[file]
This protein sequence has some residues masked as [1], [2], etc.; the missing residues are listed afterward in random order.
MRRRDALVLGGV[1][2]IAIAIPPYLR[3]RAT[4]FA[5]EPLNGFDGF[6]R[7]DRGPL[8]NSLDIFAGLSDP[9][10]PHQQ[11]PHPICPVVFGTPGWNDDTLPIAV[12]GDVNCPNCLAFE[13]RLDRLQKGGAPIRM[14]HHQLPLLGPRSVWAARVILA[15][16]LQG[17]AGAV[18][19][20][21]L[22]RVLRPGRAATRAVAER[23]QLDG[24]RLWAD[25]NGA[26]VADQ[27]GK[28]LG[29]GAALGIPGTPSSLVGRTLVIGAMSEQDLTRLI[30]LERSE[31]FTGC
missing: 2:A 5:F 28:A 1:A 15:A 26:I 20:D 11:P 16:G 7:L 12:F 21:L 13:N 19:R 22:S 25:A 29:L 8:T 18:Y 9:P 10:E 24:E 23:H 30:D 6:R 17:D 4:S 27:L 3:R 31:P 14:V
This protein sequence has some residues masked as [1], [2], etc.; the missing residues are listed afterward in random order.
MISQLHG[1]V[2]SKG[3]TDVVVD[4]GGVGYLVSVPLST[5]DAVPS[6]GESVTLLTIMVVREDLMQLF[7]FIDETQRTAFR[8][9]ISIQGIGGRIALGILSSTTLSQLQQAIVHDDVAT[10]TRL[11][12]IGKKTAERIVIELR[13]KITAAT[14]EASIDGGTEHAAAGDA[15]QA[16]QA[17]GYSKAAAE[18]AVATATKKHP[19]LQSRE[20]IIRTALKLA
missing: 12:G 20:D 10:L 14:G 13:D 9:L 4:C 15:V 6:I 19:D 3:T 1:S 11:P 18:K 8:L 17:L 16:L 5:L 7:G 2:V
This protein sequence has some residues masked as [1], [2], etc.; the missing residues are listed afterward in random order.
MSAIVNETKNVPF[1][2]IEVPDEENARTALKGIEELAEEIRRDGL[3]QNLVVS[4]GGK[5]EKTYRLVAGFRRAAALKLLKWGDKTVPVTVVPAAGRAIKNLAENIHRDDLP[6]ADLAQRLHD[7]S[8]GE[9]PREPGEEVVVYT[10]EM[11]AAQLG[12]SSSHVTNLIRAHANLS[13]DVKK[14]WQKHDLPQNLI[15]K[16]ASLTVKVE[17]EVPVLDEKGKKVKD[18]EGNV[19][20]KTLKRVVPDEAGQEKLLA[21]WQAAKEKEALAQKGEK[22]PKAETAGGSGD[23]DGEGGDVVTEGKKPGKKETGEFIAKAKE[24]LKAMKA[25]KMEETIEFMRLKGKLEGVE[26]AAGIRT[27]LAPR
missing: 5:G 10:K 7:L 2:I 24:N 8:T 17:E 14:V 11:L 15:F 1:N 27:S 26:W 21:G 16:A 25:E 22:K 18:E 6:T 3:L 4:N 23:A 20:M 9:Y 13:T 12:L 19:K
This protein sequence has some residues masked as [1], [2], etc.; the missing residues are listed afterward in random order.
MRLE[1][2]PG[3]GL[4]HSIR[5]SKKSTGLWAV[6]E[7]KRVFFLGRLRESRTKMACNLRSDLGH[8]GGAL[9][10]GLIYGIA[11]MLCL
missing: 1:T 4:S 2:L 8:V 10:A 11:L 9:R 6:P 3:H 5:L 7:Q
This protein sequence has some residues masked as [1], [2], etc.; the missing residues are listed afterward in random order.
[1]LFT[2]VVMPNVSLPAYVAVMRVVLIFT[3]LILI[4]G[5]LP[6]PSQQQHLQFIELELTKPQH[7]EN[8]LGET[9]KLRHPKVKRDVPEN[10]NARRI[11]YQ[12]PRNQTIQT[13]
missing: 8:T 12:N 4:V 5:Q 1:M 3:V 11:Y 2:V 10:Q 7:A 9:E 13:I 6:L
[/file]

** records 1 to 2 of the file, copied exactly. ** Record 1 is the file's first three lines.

This protein sequence has some residues masked as [1], [2], etc.; the missing residues are listed afterward in random order.
MRRRDALVLGGV[1][2]IAIAIPPYLR[3]RAT[4]FA[5]EPLNGFDGF[6]R[7]DRGPL[8]NSLDIFAGLSDP[9][10]PHQQ[11]PHPICPVVFGTPGWNDDTLPIAV[12]GDVNCPNCLAFE[13]RLDRLQKGGAPIRM[14]HHQLPLLGPRSVWAARVILA[15][16]LQG[17]AGAV[18][19][20][21]L[22]RVLRPGRAATRAVAER[23]QLDG[24]RLWAD[25]NGA[26]VADQ[27]GK[28]LG[29]GAALGIPGTPSSLVGRTLVIGAMSEQDLTRLI[30]LERSE[31]FTGC
missing: 2:A 5:F 28:A 1:A 15:A 26:I 20:D 11:P 16:G 7:L 12:F 21:L 13:N 19:R 22:S 25:A 29:L 8:T 18:Y 9:P 10:E 24:E 23:H 30:D 6:R 17:D 4:S 27:L 3:R 31:P 14:V
This protein sequence has some residues masked as [1], [2], etc.; the missing residues are listed afterward in random order.
MISQLHG[1]V[2]SKG[3]TDVVVD[4]GGVGYLVSVPLST[5]DAVPS[6]GESVTLLTIMVVREDLMQLF[7]FIDETQRTAFR[8][9]ISIQGIGGRIALGILSSTTLSQLQQAIVHDDVAT[10]TRL[11][12]IGKKTAERIVIELR[13]KITAAT[14]EASIDGGTEHAAAGDA[15]QA[16]QA[17]GYSKAAAE[18]AVATATKKHP[19]LQSRE[20]IIRTALKLA
missing: 12:G 20:D 10:L 14:G 13:D 9:L 4:C 15:V 6:I 19:D 3:T 1:S 11:P 18:K 8:L 17:L 16:L 5:L 7:G 2:V